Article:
Through coordination with new worker training provided by the region’s One Stop Centers, the partnership will be able to develop cost-effective training and avoid duplication of services, Chenven says. The dissemination of the experiences generated by the project could help spark innovation and collaboration among stakeholders in other economic sectors within the state.
A strict and binding set of criteria was used to determine the eligibility for participation by an institution in the partnership:
• Each employer must have more than 500 employees.
• A portion of incumbent employees are at risk for layoff or demotion because of changes in the industry, low skills, and/or projected changes in jobs and skill sets.
• Eligible employers must have identified jobs at their institution or at their satellite clinics that could be filled by workers who are currently at risk, if the proper training and education programs were available.
• They must have made a commitment to fill available jobs with workers who have obtained the needed skills through the partnership.
• They must have demonstrated their long-term commitment to training and education through negotiated joint labor/management training funds, which supply some of the matching funds.
• They must have committed personnel and in-kind contributions to support the success of the program and partnership.
The partnership also recognizes that although the program provides the training, the institutions need to provide support services for the participants. Participating employers need to encourage workers, schedule release time, and understand the new skills the workers are learning.
Equally stringent are the criteria to determine which employee candidates will be chosen to participate in the program. Chenven says that they must meet the following criteria:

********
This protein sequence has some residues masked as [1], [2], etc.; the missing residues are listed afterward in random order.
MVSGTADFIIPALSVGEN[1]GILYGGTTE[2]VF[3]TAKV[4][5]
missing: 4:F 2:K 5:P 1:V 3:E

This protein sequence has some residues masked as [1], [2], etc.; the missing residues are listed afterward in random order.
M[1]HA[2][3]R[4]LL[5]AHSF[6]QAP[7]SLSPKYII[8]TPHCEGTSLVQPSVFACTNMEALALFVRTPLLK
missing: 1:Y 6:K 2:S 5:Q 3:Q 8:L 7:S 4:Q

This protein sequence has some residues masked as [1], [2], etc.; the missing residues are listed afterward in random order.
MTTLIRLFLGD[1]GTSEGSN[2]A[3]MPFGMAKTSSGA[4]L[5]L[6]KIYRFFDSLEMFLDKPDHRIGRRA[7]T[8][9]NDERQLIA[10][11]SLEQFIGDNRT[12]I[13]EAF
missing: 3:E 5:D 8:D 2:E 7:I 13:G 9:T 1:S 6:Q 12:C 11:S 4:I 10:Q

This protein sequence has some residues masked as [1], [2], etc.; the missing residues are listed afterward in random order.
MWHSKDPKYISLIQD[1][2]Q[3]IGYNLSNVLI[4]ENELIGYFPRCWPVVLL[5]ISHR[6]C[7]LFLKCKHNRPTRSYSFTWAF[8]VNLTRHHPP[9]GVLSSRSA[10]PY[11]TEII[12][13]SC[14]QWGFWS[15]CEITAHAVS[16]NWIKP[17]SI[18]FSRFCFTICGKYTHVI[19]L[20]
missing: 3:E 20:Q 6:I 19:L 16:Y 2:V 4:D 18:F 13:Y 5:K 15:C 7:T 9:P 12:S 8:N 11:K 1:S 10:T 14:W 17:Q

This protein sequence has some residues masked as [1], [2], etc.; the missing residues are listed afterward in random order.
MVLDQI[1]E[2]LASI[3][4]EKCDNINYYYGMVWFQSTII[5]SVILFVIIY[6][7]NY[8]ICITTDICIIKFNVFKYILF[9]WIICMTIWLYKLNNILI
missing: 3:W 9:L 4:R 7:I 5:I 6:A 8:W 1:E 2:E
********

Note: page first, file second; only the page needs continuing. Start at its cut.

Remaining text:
• Eligible employees are nonmanagerial, nonprofessional staff who are likely to be affected by hospital reorganization, downsizing, or layoff.
• Eligible employees need training and education to access available jobs in outpatient facilities or in new or upgraded positions.
• After the outreach, recruitment, and orientation portions of the program, eligible employees express an interest in training and education for continued employment in the health care industry.
"One of the major goals is to train workers for portable skills and to provide employers with well-trained, experienced personnel," says Chenven. The training model includes both basic skills and occupational training. The occupational track includes a core curriculum, specific occupation training, and customized modules to address the particular needs of each institution. "The basic skills training is integrated into the occupational training to improve the success rate."
Workers who meet the criteria undergo a series of confidential assessments in reading, math, and writing. Based on the results, workers are eligible for various training tracks. Those who score above benchmark (determined by the provider of the occupational skill training) are eligible for occupational skills training. All participation is voluntary.
Workers who score at an intermediate level are eligible for job skill training with additional academic support. Those who score below the intermediate level have the opportunity to take a combination of basic skill classes, computer-assisted instruction, and individual and small group tutoring.
By retaining, retraining, and promoting incumbent employees, a hospital creates a win-win situation. The employee who has a history at a facility is further rewarded for loyalty while the facility avoids the hard and intangible costs of locating and training new personnel.